Pictures with the Double Glass are often fairly soft, though, which is why LensBaby offers replaceable lenses, like the Edge 80 Optic.
With the Edge 80, your aperture control becomes just like that of a lens, rotating a ring and changing the f-stop accordingly. Combined with this optic, the Composer Pro works a treat, generally offering an experience similar to that of a perspective control lens, albeit in a smaller form and less expensive form.
We say “similar” because unlike in the modern PC lenses, there is no electronic connection, meaning that everything you do is performed in a manual mode.
That means you need to switch the camera into manual and handle shutter speed and ISO on your camera body, while alternating the aperture on the lens. Very little help is offered, and unless you have a fantastic understanding of how light is interpreted by your camera, you will spend most of your time guessing and playing with the settings.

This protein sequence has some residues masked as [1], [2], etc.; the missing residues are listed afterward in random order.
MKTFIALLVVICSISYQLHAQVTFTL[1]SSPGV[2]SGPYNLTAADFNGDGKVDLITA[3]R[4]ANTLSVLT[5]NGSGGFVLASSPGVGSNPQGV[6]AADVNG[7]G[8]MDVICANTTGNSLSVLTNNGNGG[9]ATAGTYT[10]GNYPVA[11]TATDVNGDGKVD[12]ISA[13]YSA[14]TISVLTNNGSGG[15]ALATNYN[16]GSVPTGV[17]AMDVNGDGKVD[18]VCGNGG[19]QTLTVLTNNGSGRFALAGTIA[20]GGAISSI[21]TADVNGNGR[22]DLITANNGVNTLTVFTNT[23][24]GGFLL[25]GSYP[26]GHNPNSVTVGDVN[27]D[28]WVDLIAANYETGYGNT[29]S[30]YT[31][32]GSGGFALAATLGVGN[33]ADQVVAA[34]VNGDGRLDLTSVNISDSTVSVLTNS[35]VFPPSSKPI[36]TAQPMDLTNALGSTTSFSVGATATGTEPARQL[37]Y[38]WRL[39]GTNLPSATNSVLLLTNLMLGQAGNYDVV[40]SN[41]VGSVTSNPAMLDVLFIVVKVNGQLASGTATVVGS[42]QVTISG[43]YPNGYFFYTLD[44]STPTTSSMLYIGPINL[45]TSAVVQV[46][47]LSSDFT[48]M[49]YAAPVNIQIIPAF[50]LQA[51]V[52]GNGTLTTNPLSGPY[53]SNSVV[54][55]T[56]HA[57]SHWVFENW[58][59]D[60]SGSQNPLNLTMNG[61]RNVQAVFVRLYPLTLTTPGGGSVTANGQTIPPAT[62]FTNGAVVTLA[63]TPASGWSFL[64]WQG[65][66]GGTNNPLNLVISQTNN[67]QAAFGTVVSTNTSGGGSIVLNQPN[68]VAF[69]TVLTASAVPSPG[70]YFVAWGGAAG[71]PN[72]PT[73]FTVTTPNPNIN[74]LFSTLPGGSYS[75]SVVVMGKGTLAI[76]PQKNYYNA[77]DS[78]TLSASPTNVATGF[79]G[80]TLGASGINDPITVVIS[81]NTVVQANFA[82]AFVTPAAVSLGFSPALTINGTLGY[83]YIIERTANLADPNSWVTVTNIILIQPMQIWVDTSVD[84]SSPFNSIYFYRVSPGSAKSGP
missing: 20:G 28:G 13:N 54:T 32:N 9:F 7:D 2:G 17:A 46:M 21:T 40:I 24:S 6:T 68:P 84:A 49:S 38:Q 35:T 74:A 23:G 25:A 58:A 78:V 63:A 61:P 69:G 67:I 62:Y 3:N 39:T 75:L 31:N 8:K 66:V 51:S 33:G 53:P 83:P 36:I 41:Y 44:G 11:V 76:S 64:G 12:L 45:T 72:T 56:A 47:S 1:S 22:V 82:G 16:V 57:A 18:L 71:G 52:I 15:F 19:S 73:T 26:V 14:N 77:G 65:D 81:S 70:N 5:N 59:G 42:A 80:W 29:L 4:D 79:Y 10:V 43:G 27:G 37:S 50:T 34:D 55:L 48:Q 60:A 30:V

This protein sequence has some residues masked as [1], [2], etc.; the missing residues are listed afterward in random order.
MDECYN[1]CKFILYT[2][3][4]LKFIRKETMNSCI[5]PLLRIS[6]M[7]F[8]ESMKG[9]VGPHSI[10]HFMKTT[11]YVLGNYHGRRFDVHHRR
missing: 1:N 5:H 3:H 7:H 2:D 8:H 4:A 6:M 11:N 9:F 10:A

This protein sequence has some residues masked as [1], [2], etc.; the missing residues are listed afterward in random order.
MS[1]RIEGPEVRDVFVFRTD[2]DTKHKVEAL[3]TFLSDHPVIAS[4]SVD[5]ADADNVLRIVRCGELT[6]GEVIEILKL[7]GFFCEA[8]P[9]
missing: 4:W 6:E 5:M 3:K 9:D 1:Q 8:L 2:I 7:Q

That’s not to say the experience is bad, it’s just not the easiest experience you’ll ever have.
In fact, as more cameras begin to offer the “tilt shift” or “miniature” effects as part of in-camera processing, you may well find it easier to shoot the image without a special lens and process it this way.
You could even take the image from the camera and add the effect in post-processing applications such as Adobe Photoshop CS6.
LensBaby’s budget tilt shift offering is certainly an interesting one, resulting in a customisable lens that’s certainly priced well against a true perspective control lens.
Still, the quality and ease of use aren’t the only things stopping us from recommending it: it’s not that the image is blurry or that the lens is more complicated to use than we had hoped, but that it’s so much easier to make this effect happen in post.